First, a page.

This study was designed to comprehensively evaluate platelet activation and indices in chemonaïve non-metastatic and metastatic breast cancer in female patients to determine whether these markers are of value in assessing tumor aggression and metastatic potential and in routine patients' follow up and assessing cancer prognosis.
Patient recruitment and pathological assessment of cancer
This is a case-control study. The patients diagnosed with breast cancer were recruited from the Oncology unit of Oncology Center Mansoura University (OCMU) from 2019 to 2020. They were divided into two groups: non-metastatic (locally advanced) cancer, 8 and metastatic cancer. 17 All patients were enrolled prior to any surgery or taking any neo-adjuvant cancer therapy. A control group of 100 age matched healthy females were also enrolled. These were recruited from the patients' relatives and also those who underwent routine lab tests for simple elective surgeries.
The patients were excluded if they were taking aspirin, non-steroidal anti-inflammatory drugs, antiplatelet drugs or any other medications that can influence platelet function (14 days prior to blood sample collection). All of the patients had to be chemo-naïve (have not received any neo-adjuvant for at least 6 months before blood sampling). The patients with any diagnosed hematological disorders or other malignancies were excluded. Fasting for 12hours with no fatty and dairy foods was recommended.
Pathological data were reviewed to determine the tumor size, tumor grade and lymph node status. Then, the numbers of patients in total BC patients at each stage was calculated for each parameter. Cancer aggression was evaluated according to the tumor size, histological grade and LNs involvement. With respect to tumor size, the patients were divided into two groups (less than and more than the 20mm cut-off). According to the Nottingham tumor histological grade, the patients were divided into three groups (1, 2 and 3). LNs involvement divided the patients into two groups (Neg. and Pos.).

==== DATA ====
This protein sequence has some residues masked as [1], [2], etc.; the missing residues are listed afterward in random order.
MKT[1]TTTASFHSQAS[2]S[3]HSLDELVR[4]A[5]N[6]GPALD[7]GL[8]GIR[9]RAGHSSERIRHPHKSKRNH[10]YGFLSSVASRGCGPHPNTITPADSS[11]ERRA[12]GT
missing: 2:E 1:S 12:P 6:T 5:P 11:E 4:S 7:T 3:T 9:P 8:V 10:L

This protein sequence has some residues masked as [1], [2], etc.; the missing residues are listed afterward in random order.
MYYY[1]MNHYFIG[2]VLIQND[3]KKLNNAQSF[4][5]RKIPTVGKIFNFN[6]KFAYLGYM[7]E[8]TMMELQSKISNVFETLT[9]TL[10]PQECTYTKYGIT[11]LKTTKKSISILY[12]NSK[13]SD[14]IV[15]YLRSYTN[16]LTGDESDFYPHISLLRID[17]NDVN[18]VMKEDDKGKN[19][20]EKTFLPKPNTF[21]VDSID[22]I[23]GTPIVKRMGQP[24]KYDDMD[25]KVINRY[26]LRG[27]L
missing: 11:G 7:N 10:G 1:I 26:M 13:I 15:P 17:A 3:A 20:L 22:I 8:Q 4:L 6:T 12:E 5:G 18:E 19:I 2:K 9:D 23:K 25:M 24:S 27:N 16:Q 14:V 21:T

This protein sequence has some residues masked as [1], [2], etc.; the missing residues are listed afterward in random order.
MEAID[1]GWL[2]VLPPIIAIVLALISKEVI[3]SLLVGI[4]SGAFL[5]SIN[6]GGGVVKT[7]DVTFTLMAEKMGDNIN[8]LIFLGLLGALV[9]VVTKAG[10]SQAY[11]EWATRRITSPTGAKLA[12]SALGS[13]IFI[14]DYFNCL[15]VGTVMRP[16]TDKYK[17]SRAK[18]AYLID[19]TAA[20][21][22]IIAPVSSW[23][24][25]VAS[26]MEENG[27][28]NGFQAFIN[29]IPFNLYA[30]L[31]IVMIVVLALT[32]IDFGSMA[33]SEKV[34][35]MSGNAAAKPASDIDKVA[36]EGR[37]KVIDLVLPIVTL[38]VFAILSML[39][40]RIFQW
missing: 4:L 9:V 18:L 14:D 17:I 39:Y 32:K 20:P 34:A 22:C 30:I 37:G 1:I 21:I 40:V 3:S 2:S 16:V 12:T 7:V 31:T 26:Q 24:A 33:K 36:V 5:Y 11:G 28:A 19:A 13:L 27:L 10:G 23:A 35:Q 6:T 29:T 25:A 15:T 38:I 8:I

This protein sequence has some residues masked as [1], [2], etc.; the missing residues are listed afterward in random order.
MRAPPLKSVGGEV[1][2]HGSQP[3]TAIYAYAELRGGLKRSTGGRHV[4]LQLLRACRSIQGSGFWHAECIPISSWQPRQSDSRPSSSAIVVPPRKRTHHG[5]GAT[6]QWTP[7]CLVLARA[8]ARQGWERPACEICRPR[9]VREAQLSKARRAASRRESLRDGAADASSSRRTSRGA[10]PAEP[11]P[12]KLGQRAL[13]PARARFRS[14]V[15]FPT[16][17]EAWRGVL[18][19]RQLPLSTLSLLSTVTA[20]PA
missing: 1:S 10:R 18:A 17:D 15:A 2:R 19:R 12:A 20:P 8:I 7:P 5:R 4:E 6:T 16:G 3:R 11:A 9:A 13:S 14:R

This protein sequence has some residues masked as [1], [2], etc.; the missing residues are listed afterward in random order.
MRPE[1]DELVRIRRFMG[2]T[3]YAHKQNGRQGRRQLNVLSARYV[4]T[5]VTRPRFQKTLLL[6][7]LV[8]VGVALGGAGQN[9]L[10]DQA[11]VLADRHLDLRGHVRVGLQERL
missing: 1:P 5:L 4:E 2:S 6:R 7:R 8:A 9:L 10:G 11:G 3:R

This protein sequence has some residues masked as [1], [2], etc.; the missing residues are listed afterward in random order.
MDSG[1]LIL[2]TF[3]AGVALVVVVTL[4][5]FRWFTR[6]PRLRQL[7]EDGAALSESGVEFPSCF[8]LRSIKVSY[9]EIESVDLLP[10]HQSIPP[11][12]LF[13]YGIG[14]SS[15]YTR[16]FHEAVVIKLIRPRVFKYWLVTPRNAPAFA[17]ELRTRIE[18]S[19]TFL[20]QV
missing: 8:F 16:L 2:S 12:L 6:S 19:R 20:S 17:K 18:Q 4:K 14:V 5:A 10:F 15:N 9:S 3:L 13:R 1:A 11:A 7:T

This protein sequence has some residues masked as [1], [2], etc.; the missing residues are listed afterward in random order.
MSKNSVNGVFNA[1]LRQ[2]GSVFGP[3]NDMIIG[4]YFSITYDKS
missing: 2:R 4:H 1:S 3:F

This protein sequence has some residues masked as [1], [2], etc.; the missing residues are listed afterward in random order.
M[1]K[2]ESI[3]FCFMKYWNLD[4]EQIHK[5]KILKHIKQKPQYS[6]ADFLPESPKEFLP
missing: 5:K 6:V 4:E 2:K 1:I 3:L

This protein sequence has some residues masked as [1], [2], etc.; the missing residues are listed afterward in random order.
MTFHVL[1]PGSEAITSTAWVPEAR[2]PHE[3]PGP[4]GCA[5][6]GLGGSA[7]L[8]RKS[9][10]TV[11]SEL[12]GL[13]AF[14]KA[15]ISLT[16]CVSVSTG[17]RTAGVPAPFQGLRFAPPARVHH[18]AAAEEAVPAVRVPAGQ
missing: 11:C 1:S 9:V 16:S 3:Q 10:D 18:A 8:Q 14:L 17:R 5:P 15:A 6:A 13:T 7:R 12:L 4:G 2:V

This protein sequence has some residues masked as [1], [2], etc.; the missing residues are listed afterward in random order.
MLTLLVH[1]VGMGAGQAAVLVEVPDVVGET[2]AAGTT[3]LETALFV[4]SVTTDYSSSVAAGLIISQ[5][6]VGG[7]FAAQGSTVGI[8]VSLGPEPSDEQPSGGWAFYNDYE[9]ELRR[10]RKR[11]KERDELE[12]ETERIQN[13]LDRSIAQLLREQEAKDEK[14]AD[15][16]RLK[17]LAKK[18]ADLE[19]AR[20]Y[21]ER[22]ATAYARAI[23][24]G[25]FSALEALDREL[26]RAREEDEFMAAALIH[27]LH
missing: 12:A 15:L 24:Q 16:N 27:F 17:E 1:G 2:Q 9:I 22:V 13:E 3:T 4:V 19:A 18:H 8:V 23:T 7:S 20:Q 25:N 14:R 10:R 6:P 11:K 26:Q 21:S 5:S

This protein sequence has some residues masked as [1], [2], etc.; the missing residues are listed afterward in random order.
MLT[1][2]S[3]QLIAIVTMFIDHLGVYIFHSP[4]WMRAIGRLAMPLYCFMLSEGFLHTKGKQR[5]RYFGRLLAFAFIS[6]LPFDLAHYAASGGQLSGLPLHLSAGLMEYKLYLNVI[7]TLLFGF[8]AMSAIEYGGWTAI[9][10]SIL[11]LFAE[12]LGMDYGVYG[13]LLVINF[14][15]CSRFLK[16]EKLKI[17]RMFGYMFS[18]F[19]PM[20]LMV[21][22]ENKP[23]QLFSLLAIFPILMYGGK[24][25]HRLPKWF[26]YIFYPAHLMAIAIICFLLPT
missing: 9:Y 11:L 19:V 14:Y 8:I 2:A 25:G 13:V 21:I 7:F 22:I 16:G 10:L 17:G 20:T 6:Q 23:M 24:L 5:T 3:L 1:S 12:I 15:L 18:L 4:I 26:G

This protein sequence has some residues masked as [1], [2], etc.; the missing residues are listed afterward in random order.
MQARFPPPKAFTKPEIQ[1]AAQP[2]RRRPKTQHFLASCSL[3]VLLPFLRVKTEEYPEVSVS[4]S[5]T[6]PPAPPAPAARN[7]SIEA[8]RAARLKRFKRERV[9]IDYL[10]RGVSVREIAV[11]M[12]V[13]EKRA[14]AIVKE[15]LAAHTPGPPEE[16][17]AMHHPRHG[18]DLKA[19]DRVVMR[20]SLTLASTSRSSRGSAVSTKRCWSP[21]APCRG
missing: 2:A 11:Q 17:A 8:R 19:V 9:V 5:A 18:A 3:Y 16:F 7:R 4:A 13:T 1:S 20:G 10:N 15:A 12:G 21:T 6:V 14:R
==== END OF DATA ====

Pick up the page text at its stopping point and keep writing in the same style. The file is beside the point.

Hormone receptor statuses ER, PR, HER-2 were evaluated via immunohistochemistry (IHC) staining and tumors were divided into ER (Neg. and Pos.), PR (Neg. and Pos.), HER-2 (Neg. (score 0,1) Equivocal (score 2) and Pos. (score 3)). The analysis of Ki-67, was based on the detection of the nuclear antigen Ki-67 using the anti-human Ki-67 monoclonal antibody MIB1. This was evaluated by quantitative analysis using a special imaging software. The Ki-67 was assessed based on the percentage of positively marked malignant cells and the percentage scores were defined as the percentage of positively stained tumor cells among the total number of malignant cells assessed. A Ki-67 cut-off point of 15 % was defined according to the experience of different pathologists as well as national and international recommendations. 18 Complete blood count Blood samples were drawn from all of the participants in the study as part of the routine blood work, via 21-gauge needles into vacutainers containing tri-sodium citrate (3.2%) anti-coagulant. The blood picture was obtained using Sysmex XP-300™ Automated Hematology Analyzer. The following parameters were assessed: RBCs, WBCs, Hgb, platelet count (P). Platelet volume indices (PVIs); MPV, PDW were measured as follows: MPV/P and PDW/P. Mean platelet volume (MPV) is the average volume of platelets and PDW reflects the variation and heterogeneity in platelet size.